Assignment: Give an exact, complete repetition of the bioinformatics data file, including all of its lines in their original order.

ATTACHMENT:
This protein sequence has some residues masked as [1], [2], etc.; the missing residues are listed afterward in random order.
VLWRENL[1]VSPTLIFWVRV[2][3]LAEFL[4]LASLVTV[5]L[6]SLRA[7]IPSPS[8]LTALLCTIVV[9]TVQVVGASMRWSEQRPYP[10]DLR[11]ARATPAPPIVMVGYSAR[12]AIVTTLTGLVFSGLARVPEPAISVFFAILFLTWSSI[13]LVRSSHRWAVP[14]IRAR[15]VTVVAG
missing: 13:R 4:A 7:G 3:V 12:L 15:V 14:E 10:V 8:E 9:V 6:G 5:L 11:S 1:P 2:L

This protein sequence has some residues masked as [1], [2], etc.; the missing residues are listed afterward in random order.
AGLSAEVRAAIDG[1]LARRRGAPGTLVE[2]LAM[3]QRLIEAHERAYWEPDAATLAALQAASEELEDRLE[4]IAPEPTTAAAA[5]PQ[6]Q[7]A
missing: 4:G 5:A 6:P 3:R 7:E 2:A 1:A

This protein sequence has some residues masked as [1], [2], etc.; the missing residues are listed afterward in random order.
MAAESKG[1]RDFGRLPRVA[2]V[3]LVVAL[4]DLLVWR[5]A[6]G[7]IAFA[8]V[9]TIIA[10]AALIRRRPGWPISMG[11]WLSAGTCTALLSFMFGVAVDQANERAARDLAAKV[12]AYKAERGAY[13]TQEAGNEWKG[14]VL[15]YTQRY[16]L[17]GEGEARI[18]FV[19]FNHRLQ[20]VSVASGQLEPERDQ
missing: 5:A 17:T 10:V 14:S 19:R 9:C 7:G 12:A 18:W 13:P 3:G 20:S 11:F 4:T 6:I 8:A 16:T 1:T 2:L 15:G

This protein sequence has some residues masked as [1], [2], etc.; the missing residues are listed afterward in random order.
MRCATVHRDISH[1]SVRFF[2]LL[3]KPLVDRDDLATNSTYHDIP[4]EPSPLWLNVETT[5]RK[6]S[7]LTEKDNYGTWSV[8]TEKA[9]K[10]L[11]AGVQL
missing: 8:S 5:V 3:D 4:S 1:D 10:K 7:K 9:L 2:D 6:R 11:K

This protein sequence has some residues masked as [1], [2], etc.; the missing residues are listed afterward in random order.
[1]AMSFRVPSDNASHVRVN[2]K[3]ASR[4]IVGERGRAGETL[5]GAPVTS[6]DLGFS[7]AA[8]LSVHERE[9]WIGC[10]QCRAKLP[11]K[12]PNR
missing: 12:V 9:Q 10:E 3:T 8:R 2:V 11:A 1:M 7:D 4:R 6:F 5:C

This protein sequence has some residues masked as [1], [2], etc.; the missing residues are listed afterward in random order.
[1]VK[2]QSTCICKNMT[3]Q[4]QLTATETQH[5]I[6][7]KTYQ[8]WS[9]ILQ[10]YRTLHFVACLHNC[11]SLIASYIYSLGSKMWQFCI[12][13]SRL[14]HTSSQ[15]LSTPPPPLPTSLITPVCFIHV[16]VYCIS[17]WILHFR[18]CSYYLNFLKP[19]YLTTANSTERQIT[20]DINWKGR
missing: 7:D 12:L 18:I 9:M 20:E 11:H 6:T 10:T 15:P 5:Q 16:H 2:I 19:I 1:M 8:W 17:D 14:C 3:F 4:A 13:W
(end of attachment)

This protein sequence has some residues masked as [1], [2], etc.; the missing residues are listed afterward in random order.
VLWRENL[1]VSPTLIFWVRV[2][3]LAEFL[4]LASLVTV[5]L[6]SLRA[7]IPSPS[8]LTALLCTIVV[9]TVQVVGASMRWSEQRPYP[10]DLR[11]ARATPAPPIVMVGYSAR[12]AIVTTLTGLVFSGLARVPEPAISVFFAILFLTWSSI[13]LVRSSHRWAVP[14]IRAR[15]VTVVAG
missing: 13:R 4:A 7:G 3:V 12:L 15:V 14:E 10:V 8:E 9:V 6:G 5:L 11:S 1:P 2:L

This protein sequence has some residues masked as [1], [2], etc.; the missing residues are listed afterward in random order.
AGLSAEVRAAIDG[1]LARRRGAPGTLVE[2]LAM[3]QRLIEAHERAYWEPDAATLAALQAASEELEDRLE[4]IAPEPTTAAAA[5]PQ[6]Q[7]A
missing: 4:G 5:A 6:P 3:R 7:E 2:A 1:A

This protein sequence has some residues masked as [1], [2], etc.; the missing residues are listed afterward in random order.
MAAESKG[1]RDFGRLPRVA[2]V[3]LVVAL[4]DLLVWR[5]A[6]G[7]IAFA[8]V[9]TIIA[10]AALIRRRPGWPISMG[11]WLSAGTCTALLSFMFGVAVDQANERAARDLAAKV[12]AYKAERGAY[13]TQEAGNEWKG[14]VL[15]YTQRY[16]L[17]GEGEARI[18]FV[19]FNHRLQ[20]VSVASGQLEPERDQ
missing: 5:A 17:T 10:V 14:S 19:R 9:C 7:G 12:A 18:W 13:P 3:G 20:S 11:F 4:T 6:I 8:A 16:T 1:T 2:L 15:G

This protein sequence has some residues masked as [1], [2], etc.; the missing residues are listed afterward in random order.
MRCATVHRDISH[1]SVRFF[2]LL[3]KPLVDRDDLATNSTYHDIP[4]EPSPLWLNVETT[5]RK[6]S[7]LTEKDNYGTWSV[8]TEKA[9]K[10]L[11]AGVQL
missing: 8:S 5:V 3:D 4:S 1:D 10:K 7:K 9:L 2:D 6:R 11:K

This protein sequence has some residues masked as [1], [2], etc.; the missing residues are listed afterward in random order.
[1]AMSFRVPSDNASHVRVN[2]K[3]ASR[4]IVGERGRAGETL[5]GAPVTS[6]DLGFS[7]AA[8]LSVHERE[9]WIGC[10]QCRAKLP[11]K[12]PNR
missing: 12:V 9:Q 10:E 3:T 8:R 2:V 11:A 1:M 7:D 4:R 6:F 5:C

This protein sequence has some residues masked as [1], [2], etc.; the missing residues are listed afterward in random order.
[1]VK[2]QSTCICKNMT[3]Q[4]QLTATETQH[5]I[6][7]KTYQ[8]WS[9]ILQ[10]YRTLHFVACLHNC[11]SLIASYIYSLGSKMWQFCI[12][13]SRL[14]HTSSQ[15]LSTPPPPLPTSLITPVCFIHV[16]VYCIS[17]WILHFR[18]CSYYLNFLKP[19]YLTTANSTERQIT[20]DINWKGR
missing: 7:D 12:L 18:I 9:M 20:E 11:H 6:T 10:T 15:P 5:Q 16:H 2:I 19:I 1:M 8:W 17:D 14:C 3:F 4:A 13:W